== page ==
Military family members are now getting bad news wrapped in huge bills as government death and survivor funds stop flowing, Gayle Tzemach Lemmon, a senior fellow at the Council of Foreign Relations,
reported in Defence One today.
Lemmon outlines how the recent deaths of five troops in combat will add financial loss to untold emotional loss for their families:
Until the shutdown ends, none of their families can expect to receive the “death gratuity” of $US100,000 promised to immediately reach them within 24 to 36 hours. Grieving families also cannot expect the military to cover all the usual costs of family travel to meet their loved ones returning home for burial in American flag-draped coffins through Dover Air Force Base. And if the shutdown continues into November, monthly survivor benefits are in jeopardy because the Department of Veterans Affairs has warned it will be out of cash to pay them.
While politicians use troops as props and punchlines, the military is actually suffering.
Despite the hastily assembled Pay Our Military Act, troops heading to war don’t know if their imminent danger pay will be paid, not to mention their death gratuity.
Meanwhile stateside, veterans find themselves at odds with a short-staffed Veteran’s Administration, which even fully staffed suffered countless problems.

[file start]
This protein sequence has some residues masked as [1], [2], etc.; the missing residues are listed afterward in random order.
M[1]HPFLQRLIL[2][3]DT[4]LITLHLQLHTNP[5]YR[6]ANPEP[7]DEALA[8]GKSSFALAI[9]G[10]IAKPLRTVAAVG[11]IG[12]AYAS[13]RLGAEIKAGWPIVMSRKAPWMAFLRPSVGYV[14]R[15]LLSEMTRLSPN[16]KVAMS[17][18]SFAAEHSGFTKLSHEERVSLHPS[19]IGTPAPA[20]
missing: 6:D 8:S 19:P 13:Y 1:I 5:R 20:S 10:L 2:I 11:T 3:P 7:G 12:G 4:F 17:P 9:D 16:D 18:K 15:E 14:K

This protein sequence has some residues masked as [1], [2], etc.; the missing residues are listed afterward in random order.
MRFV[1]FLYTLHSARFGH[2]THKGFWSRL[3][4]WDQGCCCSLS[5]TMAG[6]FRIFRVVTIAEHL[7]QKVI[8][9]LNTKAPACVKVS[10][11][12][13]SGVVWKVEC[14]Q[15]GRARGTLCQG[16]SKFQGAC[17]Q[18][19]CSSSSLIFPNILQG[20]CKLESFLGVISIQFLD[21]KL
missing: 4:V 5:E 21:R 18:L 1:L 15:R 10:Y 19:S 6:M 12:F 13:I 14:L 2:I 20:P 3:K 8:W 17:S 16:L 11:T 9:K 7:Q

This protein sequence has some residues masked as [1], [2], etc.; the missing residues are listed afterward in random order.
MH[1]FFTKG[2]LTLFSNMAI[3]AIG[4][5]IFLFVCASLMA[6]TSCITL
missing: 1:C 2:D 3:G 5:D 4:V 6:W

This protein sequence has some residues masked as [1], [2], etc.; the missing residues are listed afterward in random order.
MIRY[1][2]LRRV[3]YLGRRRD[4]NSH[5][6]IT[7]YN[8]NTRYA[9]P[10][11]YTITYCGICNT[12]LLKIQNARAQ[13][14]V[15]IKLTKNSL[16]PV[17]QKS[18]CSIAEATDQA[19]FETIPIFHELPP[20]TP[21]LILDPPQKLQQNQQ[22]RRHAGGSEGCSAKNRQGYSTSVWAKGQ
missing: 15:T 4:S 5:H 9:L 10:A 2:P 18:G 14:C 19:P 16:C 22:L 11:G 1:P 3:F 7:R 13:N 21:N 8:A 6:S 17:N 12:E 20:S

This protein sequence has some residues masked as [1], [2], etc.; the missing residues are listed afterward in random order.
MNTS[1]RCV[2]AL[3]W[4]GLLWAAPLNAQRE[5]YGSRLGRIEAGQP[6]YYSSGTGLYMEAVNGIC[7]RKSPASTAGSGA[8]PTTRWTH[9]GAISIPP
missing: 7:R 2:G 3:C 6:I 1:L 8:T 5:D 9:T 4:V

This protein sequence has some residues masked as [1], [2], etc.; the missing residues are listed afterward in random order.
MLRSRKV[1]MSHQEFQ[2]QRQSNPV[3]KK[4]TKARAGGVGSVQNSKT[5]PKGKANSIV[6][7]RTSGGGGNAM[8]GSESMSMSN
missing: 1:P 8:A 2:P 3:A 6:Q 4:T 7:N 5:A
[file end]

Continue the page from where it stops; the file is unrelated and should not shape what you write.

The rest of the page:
Training for active duty and reserve troops was cut short as the more civilian employees needed to run courses were furloughed.
Even travel to schools for troops trying to further their military careers has experienced a bit of a hiccup, not to mention more routine, easily overlooked expenditures.
Essential national-security missions have not yet been affected, but nearly every kind of routine activity, from training to food shopping, is suspended or uncertain. And the prevailing feeling among soldiers is that the longer the shutdown goes on, the worse it will get.
“A week won’t make a significant difference,” said one Army officer. “Two weeks and you might start to see readiness issues.”
Finally, troops returning from war and grieving families will face a bureaucratic nightmare when trying to get benefits and compensation from the understaffed, backlogged Department of Defence.
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